DIGITALIZATION in the 15-country mega trade deal could improve trade systems with key partners, a research fellow from the Philippine Institute for Development Studies (PIDS) said.
The world’s biggest trade deal, the Regional Comprehensive Economic Partnership (RCEP), was signed by China, Australia, New Zealand, Japan, South Korea and all 10 Association of Southeast Asian Nations (ASEAN) member countries last month.
“For me, RCEP is a means of improving our systems so that we can engage in trade with key partners in the region,” PIDS Research Fellow Francis Mark Quimba said in an e-mailed reply to questions.
“With RCEP, it is imperative that we adopt digitization in trade facilitation and remove the structural barriers.”
He said that the Philippines is the last economy to implement the ASEAN Single Window, a regional initiative that connects national electronic trade platforms. The country joined the regional single window on Dec. 30, 2019.
A discussion paper published by PIDS in 2013 titled Regional Comprehensive Economic Partnership: Reform Challenges and Key Tasks for the Philippines called on policy makers to address the low utilization of free trade agreements.
The paper by PIDS President Gilberto M. Llanto and Ma. Kristina P. Ortiz said there needs to be more awareness and training on trade deals, use of electronic data to simplify certification procedures and financial support for upgrading technology and related skills.
The Philippines is currently part of ASEAN+1 trade deals among the 10 member countries and a major trading partner of Japan and South Korea.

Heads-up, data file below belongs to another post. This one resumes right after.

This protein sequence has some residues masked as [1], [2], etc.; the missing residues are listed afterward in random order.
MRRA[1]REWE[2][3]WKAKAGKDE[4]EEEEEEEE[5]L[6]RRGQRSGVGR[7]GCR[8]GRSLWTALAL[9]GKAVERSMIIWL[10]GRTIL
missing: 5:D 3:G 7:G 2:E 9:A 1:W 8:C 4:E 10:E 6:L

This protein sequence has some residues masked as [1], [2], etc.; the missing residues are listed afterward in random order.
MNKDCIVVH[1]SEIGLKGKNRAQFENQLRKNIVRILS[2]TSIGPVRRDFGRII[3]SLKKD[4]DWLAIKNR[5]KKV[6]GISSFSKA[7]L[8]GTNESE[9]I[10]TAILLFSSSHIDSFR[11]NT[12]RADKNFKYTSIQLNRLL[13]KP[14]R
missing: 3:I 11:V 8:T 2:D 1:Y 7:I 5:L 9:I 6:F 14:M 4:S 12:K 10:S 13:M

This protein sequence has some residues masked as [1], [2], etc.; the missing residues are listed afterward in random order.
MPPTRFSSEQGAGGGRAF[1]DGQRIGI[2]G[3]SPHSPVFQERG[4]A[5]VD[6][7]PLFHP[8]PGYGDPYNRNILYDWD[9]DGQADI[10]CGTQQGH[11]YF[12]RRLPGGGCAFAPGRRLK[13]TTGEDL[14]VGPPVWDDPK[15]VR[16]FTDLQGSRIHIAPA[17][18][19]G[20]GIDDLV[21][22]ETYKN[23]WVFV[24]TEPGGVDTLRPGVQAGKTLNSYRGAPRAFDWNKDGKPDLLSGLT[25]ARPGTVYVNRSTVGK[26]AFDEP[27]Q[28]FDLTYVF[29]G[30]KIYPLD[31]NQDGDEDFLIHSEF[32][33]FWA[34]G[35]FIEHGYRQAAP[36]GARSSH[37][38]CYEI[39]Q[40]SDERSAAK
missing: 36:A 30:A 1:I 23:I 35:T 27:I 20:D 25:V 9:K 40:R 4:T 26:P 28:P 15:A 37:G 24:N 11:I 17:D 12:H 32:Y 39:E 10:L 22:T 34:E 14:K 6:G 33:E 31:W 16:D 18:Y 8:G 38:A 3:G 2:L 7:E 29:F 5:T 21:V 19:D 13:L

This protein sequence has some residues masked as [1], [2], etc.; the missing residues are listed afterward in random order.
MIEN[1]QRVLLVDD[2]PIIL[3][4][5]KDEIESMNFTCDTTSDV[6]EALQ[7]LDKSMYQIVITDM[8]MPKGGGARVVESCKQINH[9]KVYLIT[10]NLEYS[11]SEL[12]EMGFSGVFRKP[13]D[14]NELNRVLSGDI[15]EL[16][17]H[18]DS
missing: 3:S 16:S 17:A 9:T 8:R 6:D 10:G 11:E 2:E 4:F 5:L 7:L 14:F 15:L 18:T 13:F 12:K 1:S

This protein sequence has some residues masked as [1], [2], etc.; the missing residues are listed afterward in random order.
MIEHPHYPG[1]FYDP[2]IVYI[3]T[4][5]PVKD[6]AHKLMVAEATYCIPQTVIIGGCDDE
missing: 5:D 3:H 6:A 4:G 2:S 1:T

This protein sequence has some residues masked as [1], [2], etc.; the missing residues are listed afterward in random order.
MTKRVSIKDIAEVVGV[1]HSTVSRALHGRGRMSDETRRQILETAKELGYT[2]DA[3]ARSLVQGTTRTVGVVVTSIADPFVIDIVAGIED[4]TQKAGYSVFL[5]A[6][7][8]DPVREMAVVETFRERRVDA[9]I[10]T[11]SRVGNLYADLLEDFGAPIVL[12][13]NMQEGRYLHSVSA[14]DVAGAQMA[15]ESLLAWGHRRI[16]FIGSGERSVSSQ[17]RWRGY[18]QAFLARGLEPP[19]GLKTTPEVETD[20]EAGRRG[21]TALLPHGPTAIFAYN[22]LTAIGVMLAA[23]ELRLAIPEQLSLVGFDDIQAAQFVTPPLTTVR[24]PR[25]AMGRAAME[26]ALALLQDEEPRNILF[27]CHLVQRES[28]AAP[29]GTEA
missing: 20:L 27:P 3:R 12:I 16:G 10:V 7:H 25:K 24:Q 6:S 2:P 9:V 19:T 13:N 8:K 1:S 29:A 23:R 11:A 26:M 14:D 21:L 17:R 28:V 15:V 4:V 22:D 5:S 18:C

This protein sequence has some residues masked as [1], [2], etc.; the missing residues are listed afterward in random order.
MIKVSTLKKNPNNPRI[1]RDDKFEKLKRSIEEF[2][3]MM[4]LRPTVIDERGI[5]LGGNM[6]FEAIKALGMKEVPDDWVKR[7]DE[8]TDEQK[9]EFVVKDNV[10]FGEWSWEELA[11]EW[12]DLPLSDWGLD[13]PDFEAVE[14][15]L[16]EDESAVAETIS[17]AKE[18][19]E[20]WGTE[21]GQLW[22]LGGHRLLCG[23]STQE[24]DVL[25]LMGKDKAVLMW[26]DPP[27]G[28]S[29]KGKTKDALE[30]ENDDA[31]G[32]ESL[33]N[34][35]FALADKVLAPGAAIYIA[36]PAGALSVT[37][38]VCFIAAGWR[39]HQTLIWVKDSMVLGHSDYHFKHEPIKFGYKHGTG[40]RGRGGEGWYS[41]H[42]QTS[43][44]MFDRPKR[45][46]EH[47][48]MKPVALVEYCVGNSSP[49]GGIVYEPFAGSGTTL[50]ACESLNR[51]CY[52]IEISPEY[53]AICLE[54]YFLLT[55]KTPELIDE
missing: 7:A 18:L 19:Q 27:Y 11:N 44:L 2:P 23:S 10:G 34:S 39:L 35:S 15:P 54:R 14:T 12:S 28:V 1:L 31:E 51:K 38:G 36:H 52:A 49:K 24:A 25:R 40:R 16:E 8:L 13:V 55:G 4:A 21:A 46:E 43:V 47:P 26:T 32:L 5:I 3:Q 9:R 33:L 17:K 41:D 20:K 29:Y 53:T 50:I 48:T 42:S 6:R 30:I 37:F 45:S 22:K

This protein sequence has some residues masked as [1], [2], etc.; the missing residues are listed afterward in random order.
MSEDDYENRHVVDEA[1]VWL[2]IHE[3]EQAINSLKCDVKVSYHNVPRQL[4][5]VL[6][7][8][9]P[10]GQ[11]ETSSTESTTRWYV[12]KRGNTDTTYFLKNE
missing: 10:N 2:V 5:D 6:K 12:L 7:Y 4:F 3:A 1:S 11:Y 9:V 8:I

“I think RCEP will attempt to organize all these ASEAN+1s so that utilization would be easier to implement,” Mr. Quimba said.
The Trade department has said the deal would increase Philippine market access for garments, automotive parts and agricultural products such as canned food and preserved fruit, especially since the agreement seeks to simplify trade procedures.
The agency said the deal covers intellectual property, e-commerce, small business, government procurement and competition.
Analysts see the deal either as a positive for the Philippine economy because it expands exports or a potential risk for the balance of trade.
Caesar B. Cororaton, a research fellow at the Virginia Polytechnic Institute and State University, said exports would increase every year, especially for semiconductors, fruits and vegetables.
But United Nations Conference on Trade and Development Senior Economist Rashmi Banga said that imports could increase by around $600 million a year, while exports are only projected to increase by $4.3 million.
She said the governments should prioritize saving their domestic financial resources, using tariffs to increase revenue and regulating the imports of luxury items.
The agreement will be implemented after a ratification process, which could take up to two years. — Jenina P. Ibañez